Improper Asset Allocation


Improper asset allocation refers to the percentage of an investor’s capital spread across different investment classes. Misallocation can give rise to a FINRA arbitration claim. There are many investment classes. Some common examples include stocks; bonds and/or fixed income investments; commodities; real estate; alternative investments; and cash.

Improper allocation is a function of investor profile, investment classes, and percentages.

As part of both its fiduciary duty and compliance with FINRA’s rules governing suitability, broker-dealers must take care to ensure they recommend the proper asset allocation for an investor given their:

  • Investment objective,
  • Risk tolerance,
  • Time horizon, and
  • Specific financial circumstances.

A portfolio consistent with an investor’s investment objectives, risk tolerance, and goals is essential to manage risk. Spreading investments across different asset classes, may reduce the impact of market volatility in an investor’s portfolio because different asset classes behave differently under different market conditions.

For example, suppose a portfolio is allocated in 50% stocks and 50% bonds. Market conditions might cause a decrease in the value of stocks, while also creating an increase in the value of bonds. Accordingly, increased bond prices might insulate the investor against the losses sustained from the decrease in value of stocks.

Examples of an Improper Asset Allocation

The proper allocation is investor specific. Below are two, generic hypothetical examples.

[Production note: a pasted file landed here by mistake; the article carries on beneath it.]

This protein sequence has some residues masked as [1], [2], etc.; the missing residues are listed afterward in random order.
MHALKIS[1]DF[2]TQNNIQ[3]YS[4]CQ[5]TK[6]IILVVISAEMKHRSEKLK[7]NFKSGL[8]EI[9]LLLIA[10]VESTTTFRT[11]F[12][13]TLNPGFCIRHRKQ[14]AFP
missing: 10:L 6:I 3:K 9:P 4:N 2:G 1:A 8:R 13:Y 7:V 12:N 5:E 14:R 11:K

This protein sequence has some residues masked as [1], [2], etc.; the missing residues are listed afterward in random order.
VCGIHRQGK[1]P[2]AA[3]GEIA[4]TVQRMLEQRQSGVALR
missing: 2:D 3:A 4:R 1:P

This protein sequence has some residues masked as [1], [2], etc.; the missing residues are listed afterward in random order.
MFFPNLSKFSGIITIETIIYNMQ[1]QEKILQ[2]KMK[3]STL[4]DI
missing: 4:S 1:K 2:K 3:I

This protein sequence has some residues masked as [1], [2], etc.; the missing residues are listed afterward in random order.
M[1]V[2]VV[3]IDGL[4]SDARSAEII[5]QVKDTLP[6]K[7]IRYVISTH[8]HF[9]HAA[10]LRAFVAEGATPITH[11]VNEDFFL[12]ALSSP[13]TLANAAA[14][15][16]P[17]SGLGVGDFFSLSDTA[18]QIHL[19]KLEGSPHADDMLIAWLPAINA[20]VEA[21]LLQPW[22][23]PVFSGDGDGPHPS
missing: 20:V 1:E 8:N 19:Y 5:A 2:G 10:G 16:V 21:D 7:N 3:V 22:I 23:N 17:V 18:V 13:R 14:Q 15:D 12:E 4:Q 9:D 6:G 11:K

A retiree with a low risk investor profile should have predominantly low-risk investments.

Consider a retire whose investment profile requires a low-risk portfolio. A low risk portfolio might mean a high percentage in cash and historically safe, fixed-income investments. Given the retiree’s investment profile, the broker-dealer should not invest his portfolio predominantly risky, speculative stocks. This conduct could give rise to winning claim in a FINRA case.


A corporate executive overexposed to company stock could give rise to a FINRA arbitration based on improper allocation.

Suppose a corporate executive receives a windfall of company stock as part of a bonus. The windfall of stock becomes the primary asset held in the executive’s portfolio. Here, the broker-dealer should recommend to diversify the portfolio in other asset classes. That way, the performance of the portfolio does not hinge on the performance of the company stock.

If you believe that your portfolio has been allocated inconsistent with your investment objectives, risk tolerance and investment goals, you should content a professional to assess your specific situation.

*The Law Offices of Patrick R. Mahoney is a full service law firm with extensive experience litigating cases involving a host of securities-related issues. This page is for information purposes only and does not constitute legal advice, nor is it a comprehensive explanation of all improper asset allocation issues. If you believe you have a claim, you should speak to competent counsel to better understand your options. Or, contact us.*